Since I keep hearing some of my students fret about the threat of ‘theocracy’ in this country, I thought maybe we should do a little political philosophy on the blog.
I am no defender of George W. Bush (or the neo-cons), but a ‘tyrant’ or a ‘theocrat’ he is not. What silliness, to be perfectly honest. This is as ridiculous as those who suggest that Obama is a Muslim. When I press these students to name a single policy as an example of our alleged move toward ‘theocracy’, they always come up silent. But that hardly seems to stop them from repeating, diligently and with all the appropriate defiant anger, such silly claims.
So let’s revisit what the First Amendment says about religion:
Congress shall make no law respecting an establishment of religion, or prohibiting the free exercise thereof; or abridging the freedom of speech, or of the press; or the right of the people peaceably to assemble, and to petition the Government for a redress of grievances.
There are two clauses that speak of religion, the Establishment Clause and the Free Exercise Clause. Richard John Neuhaus, in a recent article on this that I will here parrot, writes that recent jurisprudence has severely deformed the real (original) meaning here. He writes,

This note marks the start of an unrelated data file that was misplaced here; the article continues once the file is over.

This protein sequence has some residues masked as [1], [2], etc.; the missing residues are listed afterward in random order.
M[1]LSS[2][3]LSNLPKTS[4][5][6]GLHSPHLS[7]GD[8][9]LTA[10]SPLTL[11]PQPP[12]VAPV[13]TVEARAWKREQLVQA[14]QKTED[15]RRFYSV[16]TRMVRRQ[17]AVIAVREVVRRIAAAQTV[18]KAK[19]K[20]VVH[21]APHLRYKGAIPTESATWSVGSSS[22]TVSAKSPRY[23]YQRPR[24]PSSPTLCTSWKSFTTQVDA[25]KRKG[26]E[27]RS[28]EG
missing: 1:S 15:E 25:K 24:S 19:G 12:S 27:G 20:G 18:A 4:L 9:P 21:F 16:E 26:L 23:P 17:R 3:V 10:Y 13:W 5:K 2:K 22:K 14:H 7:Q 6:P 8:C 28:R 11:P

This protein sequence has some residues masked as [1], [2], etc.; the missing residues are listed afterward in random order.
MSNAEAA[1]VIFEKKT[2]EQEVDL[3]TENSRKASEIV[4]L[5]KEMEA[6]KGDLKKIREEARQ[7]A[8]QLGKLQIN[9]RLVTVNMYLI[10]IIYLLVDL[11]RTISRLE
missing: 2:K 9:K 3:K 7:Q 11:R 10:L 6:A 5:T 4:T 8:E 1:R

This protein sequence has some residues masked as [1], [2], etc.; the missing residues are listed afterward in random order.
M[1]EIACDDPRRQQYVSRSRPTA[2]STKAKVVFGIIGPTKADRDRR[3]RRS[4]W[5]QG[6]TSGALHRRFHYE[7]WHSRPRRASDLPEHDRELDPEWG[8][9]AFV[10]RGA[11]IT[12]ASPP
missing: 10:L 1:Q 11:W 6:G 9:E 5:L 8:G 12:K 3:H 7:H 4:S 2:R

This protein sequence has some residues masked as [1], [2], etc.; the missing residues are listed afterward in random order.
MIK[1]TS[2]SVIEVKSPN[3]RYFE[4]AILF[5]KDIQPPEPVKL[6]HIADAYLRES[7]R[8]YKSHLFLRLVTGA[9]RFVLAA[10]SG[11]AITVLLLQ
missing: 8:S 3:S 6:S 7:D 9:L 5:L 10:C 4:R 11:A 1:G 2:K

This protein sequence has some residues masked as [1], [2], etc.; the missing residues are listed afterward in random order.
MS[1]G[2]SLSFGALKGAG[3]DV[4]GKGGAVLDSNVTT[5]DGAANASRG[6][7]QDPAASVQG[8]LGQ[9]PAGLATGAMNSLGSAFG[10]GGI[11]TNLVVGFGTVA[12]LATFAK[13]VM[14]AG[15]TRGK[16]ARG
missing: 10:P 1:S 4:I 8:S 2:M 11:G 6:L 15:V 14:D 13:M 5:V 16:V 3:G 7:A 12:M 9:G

‘The deepest deformation is the subordinating of free exercise to no-establishment. Once we forget that no-establishment is a means and instrument in support of free exercise, it is a short step to talking about the supposed conflict or tension between the two provisions. And from there it is a short step to the claim, as it has been claimed in numerous court decisions, that the two parts of the religion clause are “pitted against one another” and must somehow be “balanced.” ’
As he points out, the consequence of this inverted understanding is that ‘whenever the government advances, religion must retreat’. But since government is constantly advancing into more and more areas of our social and personal lives, it is suggested that believing Americans must surrender their faith in the ‘public square’.
How absurd. When it is written that ‘Congress shall make no law’, it is clearly limiting government – not religion. The purpose of the First Amendment religion clauses IS NOT to limit religion or even religion’s place in the public square. The purpose of the clauses is to limit government from interfering with free (and open and public) religious expression. Religious persons and churches are left perfectly free to try to influence the government, all that is restricted is the government’s ability to interfere with the lives of churches and individual believers. Let me restate that, since this appears to be news to many secularists: the Religion Clauses are not meant to protect government from religion, rather they are meant to protect religion from ‘the overweening ambitions of the modern state.’ (Note that this free expression, then, is protected and could be appealed to even in those areas of life where the government may find itself involved – such as education.)
This is, of course, an ‘originalist’ interpretation (rather like the interpretation Scalia encouraged in his recent talk here). But it is also the most obvious – note that the entire First Amendment has the aim of limiting government’s power to interfere with free expression (of various sorts).